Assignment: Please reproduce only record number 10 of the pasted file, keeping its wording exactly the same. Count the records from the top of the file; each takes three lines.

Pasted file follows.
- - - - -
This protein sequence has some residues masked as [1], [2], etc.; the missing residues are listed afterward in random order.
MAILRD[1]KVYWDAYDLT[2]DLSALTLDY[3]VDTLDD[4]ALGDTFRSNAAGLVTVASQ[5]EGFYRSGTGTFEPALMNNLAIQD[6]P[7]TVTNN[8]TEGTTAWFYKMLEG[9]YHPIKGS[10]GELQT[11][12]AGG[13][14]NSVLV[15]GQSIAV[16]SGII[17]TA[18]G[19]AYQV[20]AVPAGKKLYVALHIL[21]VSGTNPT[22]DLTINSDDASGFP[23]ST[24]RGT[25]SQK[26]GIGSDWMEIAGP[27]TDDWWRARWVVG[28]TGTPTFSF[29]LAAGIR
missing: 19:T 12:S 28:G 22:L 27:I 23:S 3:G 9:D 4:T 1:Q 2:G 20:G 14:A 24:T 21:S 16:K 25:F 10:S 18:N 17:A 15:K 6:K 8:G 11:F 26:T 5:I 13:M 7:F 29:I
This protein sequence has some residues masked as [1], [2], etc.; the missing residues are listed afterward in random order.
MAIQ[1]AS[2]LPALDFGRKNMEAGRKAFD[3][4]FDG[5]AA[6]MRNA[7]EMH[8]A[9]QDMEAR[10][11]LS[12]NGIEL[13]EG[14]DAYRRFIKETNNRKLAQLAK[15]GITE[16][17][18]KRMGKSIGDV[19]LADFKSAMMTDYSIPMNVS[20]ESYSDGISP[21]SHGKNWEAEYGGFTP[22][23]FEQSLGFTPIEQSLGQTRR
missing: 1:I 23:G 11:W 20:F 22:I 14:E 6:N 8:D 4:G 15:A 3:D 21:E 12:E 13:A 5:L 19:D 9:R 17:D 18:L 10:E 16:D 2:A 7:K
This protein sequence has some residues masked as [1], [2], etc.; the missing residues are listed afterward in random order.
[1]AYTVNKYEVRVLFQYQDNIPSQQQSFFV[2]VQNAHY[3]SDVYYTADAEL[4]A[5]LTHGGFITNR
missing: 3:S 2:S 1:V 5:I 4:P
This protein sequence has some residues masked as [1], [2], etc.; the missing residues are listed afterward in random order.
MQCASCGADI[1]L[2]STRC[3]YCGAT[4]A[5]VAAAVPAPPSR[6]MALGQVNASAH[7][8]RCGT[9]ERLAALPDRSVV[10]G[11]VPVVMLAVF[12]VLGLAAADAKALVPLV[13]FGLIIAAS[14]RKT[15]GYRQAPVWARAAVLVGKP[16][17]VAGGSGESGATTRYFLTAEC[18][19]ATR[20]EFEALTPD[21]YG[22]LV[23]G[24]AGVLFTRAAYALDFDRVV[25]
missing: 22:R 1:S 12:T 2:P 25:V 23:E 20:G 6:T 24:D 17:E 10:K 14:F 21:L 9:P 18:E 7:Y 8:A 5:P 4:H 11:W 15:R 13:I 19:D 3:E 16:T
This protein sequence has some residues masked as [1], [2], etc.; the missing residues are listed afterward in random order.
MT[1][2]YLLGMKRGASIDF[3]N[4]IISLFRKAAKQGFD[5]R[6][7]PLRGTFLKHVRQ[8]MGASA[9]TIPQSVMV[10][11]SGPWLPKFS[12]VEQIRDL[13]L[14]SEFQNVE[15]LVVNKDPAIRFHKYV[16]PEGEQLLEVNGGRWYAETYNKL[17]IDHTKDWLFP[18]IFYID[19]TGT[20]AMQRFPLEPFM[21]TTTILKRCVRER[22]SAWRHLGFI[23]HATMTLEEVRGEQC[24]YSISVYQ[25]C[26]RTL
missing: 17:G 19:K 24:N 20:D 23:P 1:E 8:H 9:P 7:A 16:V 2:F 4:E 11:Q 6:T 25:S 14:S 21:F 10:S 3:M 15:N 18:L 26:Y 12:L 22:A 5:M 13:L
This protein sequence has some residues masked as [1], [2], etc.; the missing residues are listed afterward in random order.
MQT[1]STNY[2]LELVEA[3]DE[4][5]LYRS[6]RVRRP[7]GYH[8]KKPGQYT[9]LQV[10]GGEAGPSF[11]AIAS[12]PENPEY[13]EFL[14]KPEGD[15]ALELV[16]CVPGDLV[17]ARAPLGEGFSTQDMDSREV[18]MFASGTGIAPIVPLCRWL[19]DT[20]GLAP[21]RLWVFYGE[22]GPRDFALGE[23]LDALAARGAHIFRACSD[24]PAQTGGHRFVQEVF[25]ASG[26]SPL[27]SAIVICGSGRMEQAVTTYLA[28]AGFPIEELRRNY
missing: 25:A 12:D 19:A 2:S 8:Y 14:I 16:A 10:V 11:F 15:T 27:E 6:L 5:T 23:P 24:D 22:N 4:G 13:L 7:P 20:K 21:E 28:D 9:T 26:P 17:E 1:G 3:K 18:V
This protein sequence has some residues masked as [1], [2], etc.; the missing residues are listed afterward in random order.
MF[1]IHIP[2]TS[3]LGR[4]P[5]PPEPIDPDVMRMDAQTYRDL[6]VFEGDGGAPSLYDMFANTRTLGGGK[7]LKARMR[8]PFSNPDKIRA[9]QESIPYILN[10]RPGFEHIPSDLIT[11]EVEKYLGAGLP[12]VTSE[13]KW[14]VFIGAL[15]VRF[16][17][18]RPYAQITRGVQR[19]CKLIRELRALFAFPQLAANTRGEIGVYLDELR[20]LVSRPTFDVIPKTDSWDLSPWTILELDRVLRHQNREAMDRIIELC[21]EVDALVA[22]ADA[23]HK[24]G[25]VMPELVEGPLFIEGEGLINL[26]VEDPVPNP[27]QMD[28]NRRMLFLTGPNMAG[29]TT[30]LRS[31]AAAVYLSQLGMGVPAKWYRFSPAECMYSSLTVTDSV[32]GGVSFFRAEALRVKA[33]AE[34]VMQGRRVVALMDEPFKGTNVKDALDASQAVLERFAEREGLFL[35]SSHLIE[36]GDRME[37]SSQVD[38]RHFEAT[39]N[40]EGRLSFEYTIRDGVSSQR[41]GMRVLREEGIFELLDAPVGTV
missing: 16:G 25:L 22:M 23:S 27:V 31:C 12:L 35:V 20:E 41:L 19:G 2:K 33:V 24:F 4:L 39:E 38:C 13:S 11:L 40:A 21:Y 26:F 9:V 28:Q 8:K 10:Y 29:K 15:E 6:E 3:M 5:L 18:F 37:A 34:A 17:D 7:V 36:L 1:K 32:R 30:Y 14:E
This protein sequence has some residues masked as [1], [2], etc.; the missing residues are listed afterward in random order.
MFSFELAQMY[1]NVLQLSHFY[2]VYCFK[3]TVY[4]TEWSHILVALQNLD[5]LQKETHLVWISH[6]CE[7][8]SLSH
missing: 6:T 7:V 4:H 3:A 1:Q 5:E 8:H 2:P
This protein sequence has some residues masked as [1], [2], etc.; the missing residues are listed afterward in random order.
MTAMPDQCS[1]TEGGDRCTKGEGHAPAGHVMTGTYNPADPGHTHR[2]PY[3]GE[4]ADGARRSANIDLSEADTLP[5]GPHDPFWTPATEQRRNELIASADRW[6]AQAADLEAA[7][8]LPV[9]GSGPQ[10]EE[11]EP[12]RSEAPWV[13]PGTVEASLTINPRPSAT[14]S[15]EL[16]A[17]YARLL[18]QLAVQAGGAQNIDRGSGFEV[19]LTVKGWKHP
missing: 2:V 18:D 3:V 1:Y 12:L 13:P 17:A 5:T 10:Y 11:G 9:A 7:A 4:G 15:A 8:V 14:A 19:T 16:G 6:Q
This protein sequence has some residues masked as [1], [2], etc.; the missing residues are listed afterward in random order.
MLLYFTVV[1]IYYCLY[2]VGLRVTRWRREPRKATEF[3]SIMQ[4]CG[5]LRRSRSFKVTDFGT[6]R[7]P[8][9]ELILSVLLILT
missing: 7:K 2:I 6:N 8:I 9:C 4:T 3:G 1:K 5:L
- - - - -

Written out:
This protein sequence has some residues masked as [1], [2], etc.; the missing residues are listed afterward in random order.
MLLYFTVV[1]IYYCLY[2]VGLRVTRWRREPRKATEF[3]SIMQ[4]CG[5]LRRSRSFKVTDFGT[6]R[7]P[8][9]ELILSVLLILT
missing: 7:K 2:I 6:N 8:I 9:C 4:T 3:G 1:K 5:L